Can’t get the law interested in your problem and just discovered that “The Equalizer” was canceled in 1989? Call in the private eyes of “Case Closed,” new reality series on USA Network cable.
Gimmick here is an 800 number. Call it, and the producers may sic their cadre of staff gumshoes — but no muscle — on the suspected bad guys. Cases are portrayed via videotape made by detectives as well as re-creations, most in the pilot using actual case figures (victims, police, witnesses) rather than actors.
Segment of the pilot with the most local interest has detectives tracking down stuntman Jim Burk, who claims disability allegedly in order to avoid child support payments. Ex-wife, Sandi Warner-Burk, is shown living on food stamps in Simi Valley.
Show’s portrayal of Warner-Burk as a formerly successful country singer is unsubstantiated. But there’s no doubt that detective Robert Funderburg got Burk — living on a large spread in Montana — to claim recent credits including “Terminator 2: Judgment Day” and “Hero.” Reaction of Burk’s attorney is amusing.
Pilot also includes cases of “The North Carolina Stalker,” whom detectives videotape in the act so that he can be arrested; and “Who Shot Trevor Partin?,” in which show attempts to discover who fired two .22-caliber bullets into the head of a 9-year-old. Kid himself claims he was attempting suicide; others suspect his mother’s boyfriend. Verdict of “Case Closed” is inclusive; they promise to follow up.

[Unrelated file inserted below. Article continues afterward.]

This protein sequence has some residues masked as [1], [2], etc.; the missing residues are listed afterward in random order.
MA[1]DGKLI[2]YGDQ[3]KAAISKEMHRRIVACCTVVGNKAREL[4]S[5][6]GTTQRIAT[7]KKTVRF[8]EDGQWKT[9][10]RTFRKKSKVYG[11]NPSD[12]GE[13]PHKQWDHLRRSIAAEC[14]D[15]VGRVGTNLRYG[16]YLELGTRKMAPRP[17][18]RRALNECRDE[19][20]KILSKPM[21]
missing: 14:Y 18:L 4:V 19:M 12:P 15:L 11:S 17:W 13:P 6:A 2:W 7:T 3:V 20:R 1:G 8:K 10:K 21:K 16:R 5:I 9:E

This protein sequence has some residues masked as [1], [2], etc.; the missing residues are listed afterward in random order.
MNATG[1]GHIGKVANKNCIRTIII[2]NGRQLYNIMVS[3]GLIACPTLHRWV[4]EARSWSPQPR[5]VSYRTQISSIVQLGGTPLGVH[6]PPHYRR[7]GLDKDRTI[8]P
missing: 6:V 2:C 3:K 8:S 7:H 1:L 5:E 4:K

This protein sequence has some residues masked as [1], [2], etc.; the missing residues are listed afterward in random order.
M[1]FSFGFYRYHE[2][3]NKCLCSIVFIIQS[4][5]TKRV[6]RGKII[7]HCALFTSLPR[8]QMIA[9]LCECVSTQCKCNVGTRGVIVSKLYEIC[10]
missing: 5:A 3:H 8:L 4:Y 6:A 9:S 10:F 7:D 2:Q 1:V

Producer/P.I. Fred Wolfson also includes segments reminiscent of “Candid Camera,” where tape crew watches Wolfson and his operatives pulling off various scams and then revealing them to their victims. Here, pretending to be repairmen , they steal a fax machine from an office; posing as pollsters, they persuade a man to reveal his credit card and driver’s license number; and a car is stolen by an operative disguised as a valet parking attendant.
Come to think of it, those bogus parking valets — who were given four sets of keys in 10 minutes — may be of most interest to the industry audience.